Descend to Nid d’Aigle, where we take a train and lifts back to Chamonix.
While the difficulty of climbing required on every trip is different, there are some basic skills that are required on any climbing trip. Every climber needs to be able to put on their own equipment correctly, as well as have basic understanding of climbing jargon adequate to follow your guides directions. Each climber needs to be able to tie a figure eight rethread knot as well as a clove hitch, and have basic belay and rappel experience.
If we are on glacier during the trip, you should have previous experience using crampons and ice axe, as well as training on self arrest. Crevasse Rescue training, while not required on every trip is a good skill every climber should have in their tool box.
This stuff can all be learned in a day or two out with an ITCOG guide or one of our colleagues. Get in touch and set up a training class today.
Each climb has a technical grade ranging from class 1 (hiking) to class 5 (technical rock climbing). Most of our Alpine offerings start at Class 3, which is described as scrambling on rock with the use of both feet and hands. Being comfortable moving in this terrain while being short roped or coached by a guide is our base line.
Many of our Alpine climbs require 5th class climbing, described as technical rock climbing. Terrain where you would not want to fall without a rope. The class is then divided by grades: 5.0 to 5.10 for example. You will need to climb proficiently at the grade of the objective for which you are signing up for. For example: The Matterhorn is rated 5.4, you will need to move at a good steady pace for 8-12 hours , up and down in 5.4 terrain. (please check out our climbing grades comparison chart at the end of this document.)
Most Summit days are big! On our alpine climbs you can expect to be moving at a steady pace for 8 to 14 hours. That’s a big time difference, I know! But that ultimately depends on you! A good guide won’t waste time, he/she sets good pacing and route finding sure! but your fitness and skill level will be the biggest determinate between a big and a huge day. Ultimately speed is safety. The longer you are out the more tired you become. Standard times on mountains are always a consideration and are generally adhered to.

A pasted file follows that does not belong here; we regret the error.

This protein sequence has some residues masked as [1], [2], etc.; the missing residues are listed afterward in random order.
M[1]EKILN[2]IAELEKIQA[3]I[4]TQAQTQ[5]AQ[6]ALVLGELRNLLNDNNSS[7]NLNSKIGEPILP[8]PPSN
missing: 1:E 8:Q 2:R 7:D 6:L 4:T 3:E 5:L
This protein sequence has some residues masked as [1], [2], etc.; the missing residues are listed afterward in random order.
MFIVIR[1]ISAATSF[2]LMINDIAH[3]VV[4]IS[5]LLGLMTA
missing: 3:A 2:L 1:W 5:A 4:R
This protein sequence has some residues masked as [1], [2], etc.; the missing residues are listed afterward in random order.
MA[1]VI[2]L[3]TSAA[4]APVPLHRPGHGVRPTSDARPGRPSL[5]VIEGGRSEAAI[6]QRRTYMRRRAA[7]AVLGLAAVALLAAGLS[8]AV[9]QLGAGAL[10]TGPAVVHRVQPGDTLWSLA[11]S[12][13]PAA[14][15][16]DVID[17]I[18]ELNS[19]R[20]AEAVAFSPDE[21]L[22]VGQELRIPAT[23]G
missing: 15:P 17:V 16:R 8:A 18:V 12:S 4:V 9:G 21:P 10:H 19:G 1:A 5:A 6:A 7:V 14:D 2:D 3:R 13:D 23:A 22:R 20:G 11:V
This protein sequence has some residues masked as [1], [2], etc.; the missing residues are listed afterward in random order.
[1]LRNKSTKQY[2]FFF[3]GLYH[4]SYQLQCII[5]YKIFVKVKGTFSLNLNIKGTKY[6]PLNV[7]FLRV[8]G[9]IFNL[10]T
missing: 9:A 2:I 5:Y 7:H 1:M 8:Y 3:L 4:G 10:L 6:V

A positive attitude, which includes being mentally prepared goes a long way in the mountains. But determination will only get you so far. I always ask people what their average week of exercise looks like, and what is their biggest day of exercise in the past year. I look for a regular exercise program of 2-3 days a week and many weekends. Having a big activity like; a big hike or a long run, or past experience Alpine climbing and mountaineering are good indicators for adequate fitness.
Many of our alpine climbs are above 14,000 feet. At these elevations the lack of oxygen getting into your lungs with each breath is a factor when considering fitness. The single greatest thing you can do to improve your performance at altitude, is to show up with a
strong heart! If you show up cardio fit. You should be pushing your cardio in the months and weeks prior to your climb. Your strong heart and lungs will adapt to altitude better than they otherwise would.
We have lot’s of experience helping people get fit for trips. The last thing in the world you want is for your fitness to stop you from doing your trip of a life time. We are happy to work with you to establish a training program that fits your goals and lifestyle. If you can make it to Salt Lake City, we would love to take you out and give you an idea of where you are at with your climbing ability and skills, as well as your over all fitness. Don’t forget if you have different abilities or a different agenda, we are always happy to do a private trip for you and your group.